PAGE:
Violin Concerto. Octet
James Ehnes vn Philharmonia Orchestra / Vladimir Ashkenazy; Musicians of the Seattle Chamber Music Society
Bringing something new to established repertoire: surely that’s the ultimate test of any artist. If so, James Ehnes has done it again. The first thing that hits you about Ehnes’s reading is the rhythmic propulsion of the concerto’s outer movements, which lifts the music, revealing its glorious bone structure. In the hands of lesser musicians than Ehnes and Ashkenazy this could simply sound fast, yet there is so much compelling, beautifully observed phrasing that the effect is instead completely uplifting. It’s there again in the first movement of the Octet, and once more the sense is of a joyous, exhilarating ride rather than anything overly driven. Ehnes is a musician of consummate imagination (and technique) coupled with a lack of ego that is completely winning. Just sample the way he and his Seattle Chamber Music colleagues judge the coda of the Octet’s Allegro moderato ma con fuoco. Con fuoco indeed!
Another aspect which is particularly winning is the creaminess of Ehnes’s lower register, so you really appreciate the lows (literally) as well as the highs in the Concerto. The Andante movements of both works are characterised by a caressing but never cloying approach. As for the Octet, sample the Scherzo and see if you’re not won over. Of course, everyone has their own favourite in this much-recorded work – but absolutely don’t overlook this version.
Violin Concerto with Bruch Violin Concerto No 1 Schubert Rondo in A, D438
Nigel Kennedy vn English Chamber Orchestra / Jeffrey Tate
These are exceptionally strong and positive performances, vividly recorded. When it comes to the two main works, Kennedy readily holds his own against all comers. His view of the Mendelssohn has a positive, masculine quality established at the very start. He may at first seem a little fierce, but fantasy goes with firm control, and the transition into the second subject on a descending arpeggio (marked tranquillo) is radiantly beautiful, the more affecting by contrast with the power of what has gone before.
Kennedy is unerringly helped by Jeffrey Tate’s refreshing and sympathetic support. Though it’s the English Chamber Orchestra accompanying, there’s no diminution of scale. With full and well-balanced sound, the piece even seems bigger, more symphonic than usual. In the slow movement Kennedy avoids sentimentality in his simple, songful view. The coda is always a big test in this work, and Kennedy’s and Tate’s reading is among the most powerful and exciting on record.
The Bruch brings another warm and positive performance, consistently sympathetic, with the orchestra once more adding to the power. Kennedy’s more than a match for rival versions, again bringing a masculine strength which goes with a richly expressive yet unsentimental view of Bruch’s exuberant lyricism, as in the central slow movement.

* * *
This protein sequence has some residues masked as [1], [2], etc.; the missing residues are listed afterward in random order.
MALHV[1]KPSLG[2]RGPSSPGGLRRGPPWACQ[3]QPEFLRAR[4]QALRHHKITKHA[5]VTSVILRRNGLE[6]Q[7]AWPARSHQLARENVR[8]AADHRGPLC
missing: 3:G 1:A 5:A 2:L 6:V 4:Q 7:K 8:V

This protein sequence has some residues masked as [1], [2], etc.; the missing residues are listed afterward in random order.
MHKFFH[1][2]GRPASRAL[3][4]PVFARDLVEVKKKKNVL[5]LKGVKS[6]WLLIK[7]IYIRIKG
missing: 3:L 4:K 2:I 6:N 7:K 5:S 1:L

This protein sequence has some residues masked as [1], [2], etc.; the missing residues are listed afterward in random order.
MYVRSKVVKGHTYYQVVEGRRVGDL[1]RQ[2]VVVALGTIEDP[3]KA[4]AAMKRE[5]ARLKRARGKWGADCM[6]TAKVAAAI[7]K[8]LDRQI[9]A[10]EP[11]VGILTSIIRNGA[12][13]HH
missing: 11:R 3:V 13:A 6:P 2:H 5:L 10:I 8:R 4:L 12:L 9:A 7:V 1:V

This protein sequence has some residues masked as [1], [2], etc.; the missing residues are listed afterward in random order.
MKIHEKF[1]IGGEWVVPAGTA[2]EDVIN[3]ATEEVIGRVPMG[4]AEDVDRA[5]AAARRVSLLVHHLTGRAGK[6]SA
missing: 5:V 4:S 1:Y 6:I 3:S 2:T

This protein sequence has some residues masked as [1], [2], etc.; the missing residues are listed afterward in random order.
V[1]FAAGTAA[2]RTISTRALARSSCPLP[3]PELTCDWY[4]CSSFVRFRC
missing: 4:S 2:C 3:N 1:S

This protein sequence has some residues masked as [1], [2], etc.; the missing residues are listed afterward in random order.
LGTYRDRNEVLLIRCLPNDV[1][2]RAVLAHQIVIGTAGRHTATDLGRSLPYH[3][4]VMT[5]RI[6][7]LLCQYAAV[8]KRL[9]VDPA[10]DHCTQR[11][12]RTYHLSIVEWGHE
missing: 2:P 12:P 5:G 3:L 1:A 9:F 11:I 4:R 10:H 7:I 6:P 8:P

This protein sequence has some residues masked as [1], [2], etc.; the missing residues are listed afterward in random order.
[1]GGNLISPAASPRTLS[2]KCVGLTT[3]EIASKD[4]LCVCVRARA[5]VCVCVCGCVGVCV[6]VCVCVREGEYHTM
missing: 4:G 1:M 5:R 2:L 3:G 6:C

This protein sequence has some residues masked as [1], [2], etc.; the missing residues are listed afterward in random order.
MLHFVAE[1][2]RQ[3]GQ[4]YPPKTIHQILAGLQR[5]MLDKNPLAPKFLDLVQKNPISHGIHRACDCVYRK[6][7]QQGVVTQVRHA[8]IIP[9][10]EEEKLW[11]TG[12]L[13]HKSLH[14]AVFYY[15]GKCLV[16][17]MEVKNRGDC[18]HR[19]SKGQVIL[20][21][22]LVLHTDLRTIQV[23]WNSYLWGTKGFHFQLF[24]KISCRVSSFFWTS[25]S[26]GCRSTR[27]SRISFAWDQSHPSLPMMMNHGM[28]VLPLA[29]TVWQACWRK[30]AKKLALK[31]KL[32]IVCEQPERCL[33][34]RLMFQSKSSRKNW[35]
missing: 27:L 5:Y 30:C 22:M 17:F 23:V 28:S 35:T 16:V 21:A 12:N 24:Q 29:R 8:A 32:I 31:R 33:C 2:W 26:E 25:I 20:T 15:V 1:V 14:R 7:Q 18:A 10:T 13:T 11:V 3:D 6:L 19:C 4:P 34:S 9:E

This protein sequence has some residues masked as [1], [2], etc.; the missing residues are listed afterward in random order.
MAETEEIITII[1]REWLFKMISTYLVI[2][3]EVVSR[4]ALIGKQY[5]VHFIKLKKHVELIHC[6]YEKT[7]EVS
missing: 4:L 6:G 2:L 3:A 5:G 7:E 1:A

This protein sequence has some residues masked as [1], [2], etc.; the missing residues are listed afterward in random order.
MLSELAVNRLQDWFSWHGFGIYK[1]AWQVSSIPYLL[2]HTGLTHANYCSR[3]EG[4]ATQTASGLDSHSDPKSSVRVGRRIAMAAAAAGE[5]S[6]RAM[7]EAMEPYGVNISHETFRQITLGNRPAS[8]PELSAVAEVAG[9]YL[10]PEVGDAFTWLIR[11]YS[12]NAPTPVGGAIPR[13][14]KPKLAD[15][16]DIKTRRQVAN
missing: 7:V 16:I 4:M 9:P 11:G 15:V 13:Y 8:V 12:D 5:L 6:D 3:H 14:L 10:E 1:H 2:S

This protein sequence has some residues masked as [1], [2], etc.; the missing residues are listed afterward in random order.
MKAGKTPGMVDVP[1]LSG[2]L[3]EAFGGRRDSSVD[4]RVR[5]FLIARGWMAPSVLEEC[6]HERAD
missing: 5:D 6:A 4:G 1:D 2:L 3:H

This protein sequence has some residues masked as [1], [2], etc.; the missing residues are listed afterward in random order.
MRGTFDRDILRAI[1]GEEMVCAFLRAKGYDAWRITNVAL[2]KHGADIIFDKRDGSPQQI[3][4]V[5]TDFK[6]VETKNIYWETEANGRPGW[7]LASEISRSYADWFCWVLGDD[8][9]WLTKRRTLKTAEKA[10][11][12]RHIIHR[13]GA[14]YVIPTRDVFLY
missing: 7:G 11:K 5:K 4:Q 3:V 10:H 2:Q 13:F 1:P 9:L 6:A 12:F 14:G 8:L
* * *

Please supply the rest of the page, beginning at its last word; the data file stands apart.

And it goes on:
Violin Concerto with Tchaikovsky Violin Concerto
Ray Chen vn Swedish Radio Symphony Orchestra / Daniel Harding
Ray Chen, Gramophone’s One to Watch in February 2011, played these concertos at the Menuhin Competition in 2008 (Mendelssohn) and the Queen Elisabeth Competition in Brussels in 2009 (Tchaikovsky). It’s easy to appreciate why he won first prize on both occasions. Magnificent technique, of course; the trickiest passages seem like child’s play to him. But what impresses most is Chen’s musicianship – he’s able to make the listener aware of the emotional import of each phrase, apparently spontaneously, as though he’s only just considered playing it that way. Take the way he plays the two principal themes in the first movement of the Tchaikovsky. Both recur several times, with different continuations, and on each occasion Chen is able to find a new tone colour, a different touch of subtle rubato. In his hands, the music is like a living thing; one senses that each performance will have its own individual character. In the finale of this concerto, he values musical character over sheer brilliance, showing a strong feeling for the drama of the solo introduction, phrasing the rondo theme in the most lively way and, later on, capturing the full character of the folk-inspired episodes while avoiding any grotesque exaggeration. Similarly, in the finale of the Mendelssohn, he embraces the music’s playfulness, its occasional moments of lyricism and the times when attack is needed. In the middle of the movement, when the orchestra takes the main theme, he’s happy to retire from the foreground and play a decorative role.
Chen also shows an impressive command of the larger musical paragraphs, as in the long melody that makes up the first part of the Mendelssohn’s Andante. In the preceding Allegro his command of the expressive arc of the lyrical second theme is just as enthralling, even though here he has to collaborate with the woodwind players, who share the melody.